Three Pines is based on a Canadian mystery series by Louise Penny about Montreal Chief Inspector Armand Gamache. The Amazon Prime adaptation takes on a very sympathetic angle towards the Mohawk people constantly disregarded or terrorised by the local police and RCMP. Sarah Booth plays Officer Yvette Nichol, who tags along with Inspector Gamache’s crew.
I had the privilege of sitting down with Sarah Booth to talk about her career thus far and her experience on the set of Three Pines, which so far has been an impeccable example of Canadian television’s renaissance.
Sarah Booth grew up in a small rural town and didn’t even know acting was a possibility until her high school started an arts program. From there, it was love at first sight, especially when she landed the leading role in her school’s production of Fame. She studied theatre at Dawson College in Montreal and put on shows with other students.
“I loved it. It was three years of just growing up and being with all the theatre kids. We had our wing to the school, and the rest of the college was like, oh, all the weirdo theatre kids are in that wing. We also learned not only how to act but also how to hang lights, run a show stage, and manage. It was beneficial because once we got out of school, we were all kind of like, hey, world, here I am, but no one cares. So, you have to put on your work.”
Sarah emphasises the importance of putting on your own shows and producing your own films to make it happen for yourself. She has a “take creativity into your own hands” approach to this industry. Especially regarding her husband’s work as a producer with his company Mimetic Entertainment Inc. They put out a film together last year called Last Call, a one-take feature about a mental health hotline.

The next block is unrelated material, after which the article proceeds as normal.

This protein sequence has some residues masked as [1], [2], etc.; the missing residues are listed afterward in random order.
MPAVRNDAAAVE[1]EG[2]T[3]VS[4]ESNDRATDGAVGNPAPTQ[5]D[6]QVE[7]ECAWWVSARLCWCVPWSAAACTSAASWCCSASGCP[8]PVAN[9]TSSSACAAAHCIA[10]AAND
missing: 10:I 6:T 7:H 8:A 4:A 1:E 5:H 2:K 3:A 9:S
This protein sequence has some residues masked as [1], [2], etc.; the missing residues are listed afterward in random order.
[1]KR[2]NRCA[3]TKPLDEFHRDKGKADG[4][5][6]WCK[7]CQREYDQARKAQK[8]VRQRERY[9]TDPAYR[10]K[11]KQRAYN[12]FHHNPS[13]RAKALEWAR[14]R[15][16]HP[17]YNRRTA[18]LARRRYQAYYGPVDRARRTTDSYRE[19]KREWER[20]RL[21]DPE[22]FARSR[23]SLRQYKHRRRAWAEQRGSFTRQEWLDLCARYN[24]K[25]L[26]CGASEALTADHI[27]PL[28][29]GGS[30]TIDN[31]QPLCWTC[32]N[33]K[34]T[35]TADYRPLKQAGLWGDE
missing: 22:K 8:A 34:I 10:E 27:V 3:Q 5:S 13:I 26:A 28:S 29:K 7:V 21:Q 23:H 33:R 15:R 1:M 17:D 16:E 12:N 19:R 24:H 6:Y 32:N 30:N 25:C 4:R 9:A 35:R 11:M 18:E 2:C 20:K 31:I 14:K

In Three Pines
Q: How would you describe your character, Yvette Nichol?
“In the book, she’s a little more stubborn and rude, takes good advice and puts a spin on it to make it her own. And in the television series, when I first got the audition breakdown, they said, we want her to be a little more eager, awkward, earnest, accident prone. And I hadn’t heard of Louise Penny. So, I did my research, and I was like, oh, this is very different from who she is in the book. So, I had the liberty to create something on my own and put that on tape for them.”
Sarah describes Yvette Nichol as having puppy energy and often bringing comic relief to otherwise heavy topics.
“At first, it was hard because I knew the subject matter was important, and I didn’t want to be offensive. So before certain scenes, I would have a conversation with the actor if I felt an urge in the rehearsal to do something and I didn’t think it was really PC.”
More specifically, Sarah brings up a moment in episode three of Three Pines when the main characters have to investigate an old residential school’s basement covered in markings from students. “And I asked Elle-Máijá’s character, why can’t you read that? And I had that idea of doing that, and then I was like, oh, God, that’s so offensive. But she’s like, no, no, say it. Because, like, this is the stuff we deal with all the time.”
For the most part, Sarah Booth’s character Yvette Nichol takes on that placeholder for the average white cop with no filter and no sensitivity to the Indigenous people they are supposed to protect but end up hurting. Sarah says she had no idea the RCMP’s original purpose was to wrangle and oppress indigenous people before co-star Elle-Máijá Tailfeathers (Night Raiders) brought it up to her.
Of course, the star of the show, Alfred Molina, is the only non-Canadian actor, and according to Sarah, “He was so open to all suggestions. It’s not his culture. And so, he was so open to the all-Quebec crews throwing some stuff at him.” Sarah also got to work with Canadian acting royalty Tantoo Cardinal, “Oh, she’s fantastic. She’s so great. She’s just so grounded and stoic, but also hilarious and, like, she has a goofy side.”
Three Pines is available to stream exclusively on Amazon Prime. The final two episodes will be released Friday, December 23. Be sure to catch up on all the released episodes; it’s not a show you want to miss.